Hundreds of Android and iOS apps are still vulnerable to FREAK attacks

FireEye's findings highlight how even serious software flaws can take a long time to get fixed

Hundreds of Android and iOS apps are still vulnerable to a dangerous attack revealed two weeks ago that can compromise encrypted data, a security vendor said Tuesday.

The apps have not yet been patched against the FREAK attack, short for Factoring attack on RSA-EXPORT Keys, which was revealed by researchers on March 3.

The unpatched apps, which were not identified, are in categories including finance, communication, shopping, business and medicine, computer security company FireEye said in a blog post Tuesday.

The findings highlight how even some of the most publicized and severe flaws can take quite a bit of time to get fixed. That poses risks for people using apps whose developers are not quick to patch them.

Researchers revealed earlier this month that many software programs and browsers were vulnerable to FREAK, which is a flaw that can allow an SSL/TLS (Secure Sockets Layer/Transport Security Layer) encryption key to be downgraded to 512 bits -- much weaker than the 2,048-bit keys typically used today.

The flaw is a legacy of U.S. government export restrictions in the 1990s that banned selling software products overseas with strong encryption keys. Many products can still be forced into using weaker keys, which can be cracked by running mathematical software on a public cloud service.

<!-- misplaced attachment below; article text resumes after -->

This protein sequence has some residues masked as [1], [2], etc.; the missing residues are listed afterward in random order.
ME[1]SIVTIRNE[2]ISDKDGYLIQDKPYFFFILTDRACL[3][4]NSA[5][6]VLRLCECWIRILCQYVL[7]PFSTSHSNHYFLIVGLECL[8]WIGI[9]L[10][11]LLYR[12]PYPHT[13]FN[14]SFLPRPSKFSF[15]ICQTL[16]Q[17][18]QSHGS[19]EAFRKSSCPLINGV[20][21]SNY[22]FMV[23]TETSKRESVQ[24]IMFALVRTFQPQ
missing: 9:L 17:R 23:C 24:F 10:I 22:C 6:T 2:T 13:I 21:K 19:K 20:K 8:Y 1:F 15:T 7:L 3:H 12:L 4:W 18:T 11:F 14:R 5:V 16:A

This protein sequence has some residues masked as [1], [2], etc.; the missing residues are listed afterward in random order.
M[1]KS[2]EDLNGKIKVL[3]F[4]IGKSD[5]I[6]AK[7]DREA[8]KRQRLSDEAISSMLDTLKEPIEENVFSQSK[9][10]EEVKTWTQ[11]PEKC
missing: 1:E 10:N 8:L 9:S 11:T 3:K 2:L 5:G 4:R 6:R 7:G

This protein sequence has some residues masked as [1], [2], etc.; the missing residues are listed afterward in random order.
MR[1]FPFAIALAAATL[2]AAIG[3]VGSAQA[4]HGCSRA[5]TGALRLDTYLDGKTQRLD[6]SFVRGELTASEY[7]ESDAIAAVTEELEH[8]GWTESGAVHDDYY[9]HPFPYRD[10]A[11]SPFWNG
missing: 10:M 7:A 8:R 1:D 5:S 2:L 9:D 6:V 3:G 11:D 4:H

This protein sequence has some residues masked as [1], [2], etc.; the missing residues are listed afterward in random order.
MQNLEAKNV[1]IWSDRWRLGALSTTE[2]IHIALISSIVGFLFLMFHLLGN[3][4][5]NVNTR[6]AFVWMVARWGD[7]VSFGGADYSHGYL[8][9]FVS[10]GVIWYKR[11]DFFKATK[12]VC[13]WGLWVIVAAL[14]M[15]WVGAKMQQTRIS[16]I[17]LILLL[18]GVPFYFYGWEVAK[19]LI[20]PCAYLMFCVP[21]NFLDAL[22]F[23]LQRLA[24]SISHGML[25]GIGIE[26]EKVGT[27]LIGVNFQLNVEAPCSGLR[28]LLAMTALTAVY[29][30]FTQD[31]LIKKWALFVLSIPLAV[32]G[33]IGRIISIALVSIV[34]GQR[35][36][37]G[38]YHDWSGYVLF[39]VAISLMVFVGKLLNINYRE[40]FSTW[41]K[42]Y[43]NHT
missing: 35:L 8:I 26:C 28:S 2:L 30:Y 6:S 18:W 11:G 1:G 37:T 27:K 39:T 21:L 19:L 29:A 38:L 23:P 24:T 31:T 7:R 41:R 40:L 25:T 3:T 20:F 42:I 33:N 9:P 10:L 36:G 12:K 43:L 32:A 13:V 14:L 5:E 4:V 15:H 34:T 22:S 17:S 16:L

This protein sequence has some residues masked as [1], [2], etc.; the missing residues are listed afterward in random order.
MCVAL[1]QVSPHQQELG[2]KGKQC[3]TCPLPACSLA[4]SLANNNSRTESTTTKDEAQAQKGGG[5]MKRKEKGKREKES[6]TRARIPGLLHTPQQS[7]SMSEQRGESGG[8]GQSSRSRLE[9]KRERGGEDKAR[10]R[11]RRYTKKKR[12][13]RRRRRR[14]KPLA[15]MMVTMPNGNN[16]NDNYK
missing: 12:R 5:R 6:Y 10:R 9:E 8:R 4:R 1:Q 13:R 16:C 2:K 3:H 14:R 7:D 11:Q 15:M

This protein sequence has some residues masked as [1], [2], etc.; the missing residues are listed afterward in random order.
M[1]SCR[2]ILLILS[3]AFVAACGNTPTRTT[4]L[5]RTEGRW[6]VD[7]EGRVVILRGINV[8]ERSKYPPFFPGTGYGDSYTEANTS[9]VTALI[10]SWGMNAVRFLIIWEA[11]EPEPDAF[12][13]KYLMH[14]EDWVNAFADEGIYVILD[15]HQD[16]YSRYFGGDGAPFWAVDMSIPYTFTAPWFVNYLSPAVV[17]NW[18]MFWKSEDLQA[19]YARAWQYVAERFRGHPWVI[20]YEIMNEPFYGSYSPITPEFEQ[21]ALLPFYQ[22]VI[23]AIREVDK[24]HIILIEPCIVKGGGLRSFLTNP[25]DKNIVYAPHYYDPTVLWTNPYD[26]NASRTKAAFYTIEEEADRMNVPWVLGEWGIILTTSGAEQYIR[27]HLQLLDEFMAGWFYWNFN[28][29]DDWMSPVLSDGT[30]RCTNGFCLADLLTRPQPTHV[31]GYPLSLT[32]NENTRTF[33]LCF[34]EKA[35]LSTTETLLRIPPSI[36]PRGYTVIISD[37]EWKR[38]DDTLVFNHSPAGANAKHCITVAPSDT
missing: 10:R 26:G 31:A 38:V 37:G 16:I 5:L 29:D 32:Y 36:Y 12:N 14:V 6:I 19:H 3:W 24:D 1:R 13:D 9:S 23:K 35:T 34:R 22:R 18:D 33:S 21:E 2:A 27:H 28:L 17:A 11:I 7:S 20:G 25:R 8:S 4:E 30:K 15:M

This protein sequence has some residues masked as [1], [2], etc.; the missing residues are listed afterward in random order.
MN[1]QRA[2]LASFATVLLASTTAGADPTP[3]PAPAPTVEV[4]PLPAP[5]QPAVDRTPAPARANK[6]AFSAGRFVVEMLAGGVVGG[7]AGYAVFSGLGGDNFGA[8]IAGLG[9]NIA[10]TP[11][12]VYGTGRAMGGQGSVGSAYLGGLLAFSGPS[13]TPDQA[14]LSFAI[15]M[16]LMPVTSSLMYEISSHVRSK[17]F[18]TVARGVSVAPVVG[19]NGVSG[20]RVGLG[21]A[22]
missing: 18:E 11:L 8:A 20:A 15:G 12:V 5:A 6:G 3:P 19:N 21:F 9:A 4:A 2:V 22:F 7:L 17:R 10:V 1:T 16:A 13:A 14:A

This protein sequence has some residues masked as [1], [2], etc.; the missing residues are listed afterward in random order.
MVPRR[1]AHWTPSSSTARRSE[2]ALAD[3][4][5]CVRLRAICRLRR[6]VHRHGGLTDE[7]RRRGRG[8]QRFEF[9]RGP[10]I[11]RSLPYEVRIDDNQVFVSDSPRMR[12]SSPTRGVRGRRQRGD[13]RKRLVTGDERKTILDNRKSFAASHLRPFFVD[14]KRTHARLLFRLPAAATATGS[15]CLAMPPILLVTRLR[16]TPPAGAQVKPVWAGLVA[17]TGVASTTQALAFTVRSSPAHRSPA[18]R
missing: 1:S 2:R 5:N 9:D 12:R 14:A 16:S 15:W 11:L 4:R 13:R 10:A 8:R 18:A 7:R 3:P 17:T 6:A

FREAK is unique in that a wide variety of products need to be upgraded to fix the problem. Apple and Google have patched their mobile operating systems, but many apps compatible with those devices must also be upgraded. FireEye found many examples where, as of last week, that hadn't happened.

It found 1,228 Android applications in Google Play that are still vulnerable, of the 10,985 they analyzed. All the apps had been downloaded more than a million times. Of the vulnerable apps, 664 use Android's bundled OpenSSL library, while the remainder have their own compiled version of OpenSSL, FireEye said.

OpenSSL is a widely-used open source software package used for SSL/TLS connections. The software has been subject to intense scrutiny over the last year after several major flaws were found in it, including Heartbleed, POODLE and FREAK.

On the iOS side, FireEye said 771 of 14,079 apps it looked at were vulnerable, though in most cases only if they were running on iOS versions prior to 8.2, which patched the issue. Only seven apps were still vulnerable on iOS 8.2.

"The FREAK attack poses severe threats to the security and privacy of mobile apps," FireEye wrote. "We encourage app developers and website admins to fix this issue as soon as possible."

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